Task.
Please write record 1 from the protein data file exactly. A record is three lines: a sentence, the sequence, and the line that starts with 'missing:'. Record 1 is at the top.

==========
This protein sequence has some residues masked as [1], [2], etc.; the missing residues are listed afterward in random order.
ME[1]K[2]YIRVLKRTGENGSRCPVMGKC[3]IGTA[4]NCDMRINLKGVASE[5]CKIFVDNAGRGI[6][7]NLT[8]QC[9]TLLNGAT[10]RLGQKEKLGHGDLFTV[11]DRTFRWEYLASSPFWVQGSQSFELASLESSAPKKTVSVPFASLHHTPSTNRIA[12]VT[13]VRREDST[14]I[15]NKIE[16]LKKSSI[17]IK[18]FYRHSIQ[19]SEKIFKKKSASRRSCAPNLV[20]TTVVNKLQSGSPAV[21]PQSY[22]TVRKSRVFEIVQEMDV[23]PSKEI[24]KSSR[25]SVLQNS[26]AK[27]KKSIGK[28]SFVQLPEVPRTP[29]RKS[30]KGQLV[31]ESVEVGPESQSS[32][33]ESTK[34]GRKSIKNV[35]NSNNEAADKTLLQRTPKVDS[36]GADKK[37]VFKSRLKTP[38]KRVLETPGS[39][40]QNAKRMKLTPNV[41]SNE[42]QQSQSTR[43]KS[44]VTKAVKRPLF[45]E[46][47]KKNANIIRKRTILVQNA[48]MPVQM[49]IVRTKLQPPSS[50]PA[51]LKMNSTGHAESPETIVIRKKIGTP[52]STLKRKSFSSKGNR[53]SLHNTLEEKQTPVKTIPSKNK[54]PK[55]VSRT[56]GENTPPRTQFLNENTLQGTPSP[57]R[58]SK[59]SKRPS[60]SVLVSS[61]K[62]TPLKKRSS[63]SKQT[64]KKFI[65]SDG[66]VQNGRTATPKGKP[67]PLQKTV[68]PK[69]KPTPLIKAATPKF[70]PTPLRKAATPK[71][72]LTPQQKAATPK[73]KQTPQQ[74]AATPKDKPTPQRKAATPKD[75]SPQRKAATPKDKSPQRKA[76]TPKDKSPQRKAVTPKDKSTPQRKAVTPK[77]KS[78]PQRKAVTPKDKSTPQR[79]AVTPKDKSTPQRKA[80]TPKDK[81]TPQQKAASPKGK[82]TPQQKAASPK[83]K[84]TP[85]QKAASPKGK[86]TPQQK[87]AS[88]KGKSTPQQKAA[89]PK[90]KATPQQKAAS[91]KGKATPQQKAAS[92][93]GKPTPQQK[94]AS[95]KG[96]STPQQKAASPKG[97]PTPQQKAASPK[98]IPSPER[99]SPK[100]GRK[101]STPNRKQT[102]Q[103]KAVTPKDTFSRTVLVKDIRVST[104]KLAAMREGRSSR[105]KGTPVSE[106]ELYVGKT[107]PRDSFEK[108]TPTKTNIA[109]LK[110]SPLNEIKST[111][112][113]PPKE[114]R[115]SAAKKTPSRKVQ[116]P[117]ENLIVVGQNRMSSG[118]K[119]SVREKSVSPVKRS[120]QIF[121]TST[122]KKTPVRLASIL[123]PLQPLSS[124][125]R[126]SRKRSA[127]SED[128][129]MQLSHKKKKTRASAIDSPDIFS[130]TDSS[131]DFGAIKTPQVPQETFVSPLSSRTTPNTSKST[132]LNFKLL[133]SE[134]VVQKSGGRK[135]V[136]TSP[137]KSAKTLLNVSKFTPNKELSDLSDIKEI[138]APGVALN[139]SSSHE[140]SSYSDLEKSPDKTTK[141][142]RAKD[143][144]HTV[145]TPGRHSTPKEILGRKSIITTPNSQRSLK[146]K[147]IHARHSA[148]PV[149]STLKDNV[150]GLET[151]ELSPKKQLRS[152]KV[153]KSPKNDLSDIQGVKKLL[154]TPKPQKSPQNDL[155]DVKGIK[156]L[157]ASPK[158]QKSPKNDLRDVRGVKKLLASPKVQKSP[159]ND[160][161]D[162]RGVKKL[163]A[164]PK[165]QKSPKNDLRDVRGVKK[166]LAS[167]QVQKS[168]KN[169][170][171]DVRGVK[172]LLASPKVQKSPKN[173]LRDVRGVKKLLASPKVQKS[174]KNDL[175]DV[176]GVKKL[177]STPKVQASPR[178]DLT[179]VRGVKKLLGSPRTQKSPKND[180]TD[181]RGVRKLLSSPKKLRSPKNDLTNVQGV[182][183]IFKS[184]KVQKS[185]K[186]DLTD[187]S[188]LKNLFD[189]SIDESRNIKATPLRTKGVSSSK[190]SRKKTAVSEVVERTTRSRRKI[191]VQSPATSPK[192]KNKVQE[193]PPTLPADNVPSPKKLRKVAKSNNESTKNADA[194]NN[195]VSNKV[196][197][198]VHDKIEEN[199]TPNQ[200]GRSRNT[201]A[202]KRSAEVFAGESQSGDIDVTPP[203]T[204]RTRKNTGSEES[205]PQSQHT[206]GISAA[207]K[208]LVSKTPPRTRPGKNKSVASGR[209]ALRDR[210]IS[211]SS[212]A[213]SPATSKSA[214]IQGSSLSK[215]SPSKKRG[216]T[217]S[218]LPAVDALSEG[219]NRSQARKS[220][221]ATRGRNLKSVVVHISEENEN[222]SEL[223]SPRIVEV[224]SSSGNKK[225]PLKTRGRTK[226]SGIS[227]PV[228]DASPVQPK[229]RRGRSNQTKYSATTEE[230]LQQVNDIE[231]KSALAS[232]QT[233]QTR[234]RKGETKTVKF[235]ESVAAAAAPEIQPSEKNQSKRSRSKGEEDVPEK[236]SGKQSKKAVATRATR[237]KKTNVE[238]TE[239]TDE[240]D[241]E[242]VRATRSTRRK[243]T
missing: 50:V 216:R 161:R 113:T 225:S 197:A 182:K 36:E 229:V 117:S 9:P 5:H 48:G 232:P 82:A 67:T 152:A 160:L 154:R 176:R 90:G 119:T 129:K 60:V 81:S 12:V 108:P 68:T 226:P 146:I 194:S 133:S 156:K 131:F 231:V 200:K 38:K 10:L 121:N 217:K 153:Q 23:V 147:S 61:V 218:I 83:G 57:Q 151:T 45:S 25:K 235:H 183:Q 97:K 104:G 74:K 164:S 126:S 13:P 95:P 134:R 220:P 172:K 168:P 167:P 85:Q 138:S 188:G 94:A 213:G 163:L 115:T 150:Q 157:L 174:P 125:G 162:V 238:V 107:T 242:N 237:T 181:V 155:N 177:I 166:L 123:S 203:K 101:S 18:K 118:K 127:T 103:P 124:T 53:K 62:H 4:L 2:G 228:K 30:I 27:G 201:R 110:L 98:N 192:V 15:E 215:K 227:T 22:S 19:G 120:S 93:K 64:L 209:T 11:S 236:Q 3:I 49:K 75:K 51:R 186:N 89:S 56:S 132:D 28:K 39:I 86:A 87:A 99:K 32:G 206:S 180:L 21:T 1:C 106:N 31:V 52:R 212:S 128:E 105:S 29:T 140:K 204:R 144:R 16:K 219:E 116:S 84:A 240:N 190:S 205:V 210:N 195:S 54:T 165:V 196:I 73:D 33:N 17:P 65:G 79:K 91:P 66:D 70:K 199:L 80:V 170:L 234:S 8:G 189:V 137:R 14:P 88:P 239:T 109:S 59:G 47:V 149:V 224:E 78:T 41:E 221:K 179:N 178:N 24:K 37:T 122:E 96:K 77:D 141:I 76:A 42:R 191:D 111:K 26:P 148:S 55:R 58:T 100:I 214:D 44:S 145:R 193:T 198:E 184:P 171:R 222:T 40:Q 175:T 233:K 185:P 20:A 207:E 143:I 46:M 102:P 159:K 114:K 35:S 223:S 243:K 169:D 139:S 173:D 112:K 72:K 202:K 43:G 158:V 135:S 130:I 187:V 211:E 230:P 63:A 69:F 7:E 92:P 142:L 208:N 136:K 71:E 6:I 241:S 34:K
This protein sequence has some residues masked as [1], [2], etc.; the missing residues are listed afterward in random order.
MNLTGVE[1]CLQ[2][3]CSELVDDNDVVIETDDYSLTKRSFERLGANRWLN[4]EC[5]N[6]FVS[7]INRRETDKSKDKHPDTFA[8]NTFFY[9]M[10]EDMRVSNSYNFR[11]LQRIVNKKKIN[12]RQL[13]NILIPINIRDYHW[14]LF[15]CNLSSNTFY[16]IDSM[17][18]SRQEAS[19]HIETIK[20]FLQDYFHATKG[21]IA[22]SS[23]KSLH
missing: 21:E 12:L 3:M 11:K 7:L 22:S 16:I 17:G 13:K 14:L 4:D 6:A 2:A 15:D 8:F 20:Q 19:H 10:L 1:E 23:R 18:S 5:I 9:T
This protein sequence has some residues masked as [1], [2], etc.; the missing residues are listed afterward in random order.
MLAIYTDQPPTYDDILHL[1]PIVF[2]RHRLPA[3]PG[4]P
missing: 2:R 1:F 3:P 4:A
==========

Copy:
This protein sequence has some residues masked as [1], [2], etc.; the missing residues are listed afterward in random order.
ME[1]K[2]YIRVLKRTGENGSRCPVMGKC[3]IGTA[4]NCDMRINLKGVASE[5]CKIFVDNAGRGI[6][7]NLT[8]QC[9]TLLNGAT[10]RLGQKEKLGHGDLFTV[11]DRTFRWEYLASSPFWVQGSQSFELASLESSAPKKTVSVPFASLHHTPSTNRIA[12]VT[13]VRREDST[14]I[15]NKIE[16]LKKSSI[17]IK[18]FYRHSIQ[19]SEKIFKKKSASRRSCAPNLV[20]TTVVNKLQSGSPAV[21]PQSY[22]TVRKSRVFEIVQEMDV[23]PSKEI[24]KSSR[25]SVLQNS[26]AK[27]KKSIGK[28]SFVQLPEVPRTP[29]RKS[30]KGQLV[31]ESVEVGPESQSS[32][33]ESTK[34]GRKSIKNV[35]NSNNEAADKTLLQRTPKVDS[36]GADKK[37]VFKSRLKTP[38]KRVLETPGS[39][40]QNAKRMKLTPNV[41]SNE[42]QQSQSTR[43]KS[44]VTKAVKRPLF[45]E[46][47]KKNANIIRKRTILVQNA[48]MPVQM[49]IVRTKLQPPSS[50]PA[51]LKMNSTGHAESPETIVIRKKIGTP[52]STLKRKSFSSKGNR[53]SLHNTLEEKQTPVKTIPSKNK[54]PK[55]VSRT[56]GENTPPRTQFLNENTLQGTPSP[57]R[58]SK[59]SKRPS[60]SVLVSS[61]K[62]TPLKKRSS[63]SKQT[64]KKFI[65]SDG[66]VQNGRTATPKGKP[67]PLQKTV[68]PK[69]KPTPLIKAATPKF[70]PTPLRKAATPK[71][72]LTPQQKAATPK[73]KQTPQQ[74]AATPKDKPTPQRKAATPKD[75]SPQRKAATPKDKSPQRKA[76]TPKDKSPQRKAVTPKDKSTPQRKAVTPK[77]KS[78]PQRKAVTPKDKSTPQR[79]AVTPKDKSTPQRKA[80]TPKDK[81]TPQQKAASPKGK[82]TPQQKAASPK[83]K[84]TP[85]QKAASPKGK[86]TPQQK[87]AS[88]KGKSTPQQKAA[89]PK[90]KATPQQKAAS[91]KGKATPQQKAAS[92][93]GKPTPQQK[94]AS[95]KG[96]STPQQKAASPKG[97]PTPQQKAASPK[98]IPSPER[99]SPK[100]GRK[101]STPNRKQT[102]Q[103]KAVTPKDTFSRTVLVKDIRVST[104]KLAAMREGRSSR[105]KGTPVSE[106]ELYVGKT[107]PRDSFEK[108]TPTKTNIA[109]LK[110]SPLNEIKST[111][112][113]PPKE[114]R[115]SAAKKTPSRKVQ[116]P[117]ENLIVVGQNRMSSG[118]K[119]SVREKSVSPVKRS[120]QIF[121]TST[122]KKTPVRLASIL[123]PLQPLSS[124][125]R[126]SRKRSA[127]SED[128][129]MQLSHKKKKTRASAIDSPDIFS[130]TDSS[131]DFGAIKTPQVPQETFVSPLSSRTTPNTSKST[132]LNFKLL[133]SE[134]VVQKSGGRK[135]V[136]TSP[137]KSAKTLLNVSKFTPNKELSDLSDIKEI[138]APGVALN[139]SSSHE[140]SSYSDLEKSPDKTTK[141][142]RAKD[143][144]HTV[145]TPGRHSTPKEILGRKSIITTPNSQRSLK[146]K[147]IHARHSA[148]PV[149]STLKDNV[150]GLET[151]ELSPKKQLRS[152]KV[153]KSPKNDLSDIQGVKKLL[154]TPKPQKSPQNDL[155]DVKGIK[156]L[157]ASPK[158]QKSPKNDLRDVRGVKKLLASPKVQKSP[159]ND[160][161]D[162]RGVKKL[163]A[164]PK[165]QKSPKNDLRDVRGVKK[166]LAS[167]QVQKS[168]KN[169][170][171]DVRGVK[172]LLASPKVQKSPKN[173]LRDVRGVKKLLASPKVQKS[174]KNDL[175]DV[176]GVKKL[177]STPKVQASPR[178]DLT[179]VRGVKKLLGSPRTQKSPKND[180]TD[181]RGVRKLLSSPKKLRSPKNDLTNVQGV[182][183]IFKS[184]KVQKS[185]K[186]DLTD[187]S[188]LKNLFD[189]SIDESRNIKATPLRTKGVSSSK[190]SRKKTAVSEVVERTTRSRRKI[191]VQSPATSPK[192]KNKVQE[193]PPTLPADNVPSPKKLRKVAKSNNESTKNADA[194]NN[195]VSNKV[196][197][198]VHDKIEEN[199]TPNQ[200]GRSRNT[201]A[202]KRSAEVFAGESQSGDIDVTPP[203]T[204]RTRKNTGSEES[205]PQSQHT[206]GISAA[207]K[208]LVSKTPPRTRPGKNKSVASGR[209]ALRDR[210]IS[211]SS[212]A[213]SPATSKSA[214]IQGSSLSK[215]SPSKKRG[216]T[217]S[218]LPAVDALSEG[219]NRSQARKS[220][221]ATRGRNLKSVVVHISEENEN[222]SEL[223]SPRIVEV[224]SSSGNKK[225]PLKTRGRTK[226]SGIS[227]PV[228]DASPVQPK[229]RRGRSNQTKYSATTEE[230]LQQVNDIE[231]KSALAS[232]QT[233]QTR[234]RKGETKTVKF[235]ESVAAAAAPEIQPSEKNQSKRSRSKGEEDVPEK[236]SGKQSKKAVATRATR[237]KKTNVE[238]TE[239]TDE[240]D[241]E[242]VRATRSTRRK[243]T
missing: 50:V 216:R 161:R 113:T 225:S 197:A 182:K 36:E 229:V 117:S 9:P 5:H 48:G 232:P 82:A 67:T 152:A 160:L 154:R 176:R 90:G 119:T 129:K 60:V 81:S 12:V 108:P 68:T 226:P 146:I 194:S 133:S 156:K 131:F 231:V 200:K 38:K 10:L 121:N 217:K 153:Q 23:V 147:S 61:V 218:I 83:G 57:Q 151:T 45:S 25:K 235:H 183:Q 97:K 104:G 74:K 164:S 126:S 13:P 95:P 134:R 220:P 172:K 168:P 167:P 85:Q 138:S 188:G 94:A 213:G 163:L 115:T 150:Q 157:L 174:P 125:G 162:V 238:V 107:T 242:N 237:T 181:V 155:N 177:I 166:L 123:S 203:K 101:S 18:K 118:K 127:T 103:P 124:T 53:K 62:H 4:L 2:G 228:K 30:I 27:G 201:R 110:L 98:N 192:V 15:E 215:K 227:T 22:S 19:G 120:S 93:K 64:L 209:T 11:S 236:Q 3:I 49:K 75:K 51:R 186:N 89:S 56:S 132:D 28:K 39:I 86:A 87:A 99:K 32:G 206:S 180:L 21:T 1:C 106:N 31:V 52:R 212:S 128:E 105:S 29:T 140:K 204:R 144:R 16:K 219:E 116:S 84:A 240:N 190:S 205:V 210:N 195:S 54:T 165:V 196:I 73:D 33:N 17:P 65:G 79:K 91:P 66:D 70:K 199:L 80:V 170:L 234:S 8:G 189:V 137:R 14:P 88:P 239:T 109:S 59:G 47:V 149:V 224:E 78:T 41:E 221:K 179:N 178:N 24:K 37:T 122:E 96:K 77:D 141:I 76:A 42:R 191:D 111:K 26:P 148:S 55:R 58:T 100:I 214:D 44:S 145:R 193:T 198:E 184:P 171:R 222:T 40:Q 175:T 233:K 185:P 20:A 207:E 143:I 46:M 102:P 159:K 114:K 35:S 223:S 243:K 169:D 139:S 173:D 112:K 72:K 202:K 43:G 158:V 135:S 130:I 187:V 211:E 230:P 63:A 69:F 7:E 92:P 142:L 208:N 136:K 71:E 6:I 241:S 34:K